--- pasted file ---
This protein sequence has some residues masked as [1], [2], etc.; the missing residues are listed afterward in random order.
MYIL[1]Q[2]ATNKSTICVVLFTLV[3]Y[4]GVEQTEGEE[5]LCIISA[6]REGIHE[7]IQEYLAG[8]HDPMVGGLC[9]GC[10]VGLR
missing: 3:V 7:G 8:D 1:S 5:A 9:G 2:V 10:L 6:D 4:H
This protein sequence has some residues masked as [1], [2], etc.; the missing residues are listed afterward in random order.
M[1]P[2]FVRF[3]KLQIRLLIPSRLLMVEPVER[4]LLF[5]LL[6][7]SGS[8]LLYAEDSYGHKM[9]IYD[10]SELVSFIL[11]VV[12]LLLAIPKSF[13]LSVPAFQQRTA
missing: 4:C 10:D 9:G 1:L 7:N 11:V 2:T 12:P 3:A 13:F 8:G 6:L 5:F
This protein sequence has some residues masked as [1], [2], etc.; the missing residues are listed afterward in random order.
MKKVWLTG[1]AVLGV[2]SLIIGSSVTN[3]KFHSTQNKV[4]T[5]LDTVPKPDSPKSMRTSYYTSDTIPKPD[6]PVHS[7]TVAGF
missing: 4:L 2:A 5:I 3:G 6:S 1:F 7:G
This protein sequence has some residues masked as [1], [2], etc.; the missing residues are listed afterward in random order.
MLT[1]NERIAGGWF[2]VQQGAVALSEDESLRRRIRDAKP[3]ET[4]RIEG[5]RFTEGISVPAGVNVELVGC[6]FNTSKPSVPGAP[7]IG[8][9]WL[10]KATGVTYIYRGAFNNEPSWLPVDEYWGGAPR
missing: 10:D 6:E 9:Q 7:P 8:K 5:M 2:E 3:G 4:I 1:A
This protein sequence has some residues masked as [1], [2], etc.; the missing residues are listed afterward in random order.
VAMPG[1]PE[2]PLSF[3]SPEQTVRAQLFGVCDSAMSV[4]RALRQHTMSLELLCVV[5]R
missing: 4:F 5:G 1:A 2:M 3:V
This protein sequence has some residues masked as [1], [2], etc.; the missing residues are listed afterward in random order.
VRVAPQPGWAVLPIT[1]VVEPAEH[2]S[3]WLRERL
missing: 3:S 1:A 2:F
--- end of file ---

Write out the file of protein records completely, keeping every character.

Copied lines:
This protein sequence has some residues masked as [1], [2], etc.; the missing residues are listed afterward in random order.
MYIL[1]Q[2]ATNKSTICVVLFTLV[3]Y[4]GVEQTEGEE[5]LCIISA[6]REGIHE[7]IQEYLAG[8]HDPMVGGLC[9]GC[10]VGLR
missing: 3:V 7:G 8:D 1:S 5:A 9:G 2:V 10:L 6:D 4:H
This protein sequence has some residues masked as [1], [2], etc.; the missing residues are listed afterward in random order.
M[1]P[2]FVRF[3]KLQIRLLIPSRLLMVEPVER[4]LLF[5]LL[6][7]SGS[8]LLYAEDSYGHKM[9]IYD[10]SELVSFIL[11]VV[12]LLLAIPKSF[13]LSVPAFQQRTA
missing: 4:C 10:D 9:G 1:L 7:N 11:V 2:T 12:P 3:A 13:F 8:G 6:L 5:F
This protein sequence has some residues masked as [1], [2], etc.; the missing residues are listed afterward in random order.
MKKVWLTG[1]AVLGV[2]SLIIGSSVTN[3]KFHSTQNKV[4]T[5]LDTVPKPDSPKSMRTSYYTSDTIPKPD[6]PVHS[7]TVAGF
missing: 4:L 2:A 5:I 3:G 6:S 1:F 7:G
This protein sequence has some residues masked as [1], [2], etc.; the missing residues are listed afterward in random order.
MLT[1]NERIAGGWF[2]VQQGAVALSEDESLRRRIRDAKP[3]ET[4]RIEG[5]RFTEGISVPAGVNVELVGC[6]FNTSKPSVPGAP[7]IG[8][9]WL[10]KATGVTYIYRGAFNNEPSWLPVDEYWGGAPR
missing: 10:D 6:E 9:Q 7:P 8:K 5:M 2:E 3:G 4:I 1:A
This protein sequence has some residues masked as [1], [2], etc.; the missing residues are listed afterward in random order.
VAMPG[1]PE[2]PLSF[3]SPEQTVRAQLFGVCDSAMSV[4]RALRQHTMSLELLCVV[5]R
missing: 4:F 5:G 1:A 2:M 3:V
This protein sequence has some residues masked as [1], [2], etc.; the missing residues are listed afterward in random order.
VRVAPQPGWAVLPIT[1]VVEPAEH[2]S[3]WLRERL
missing: 3:S 1:A 2:F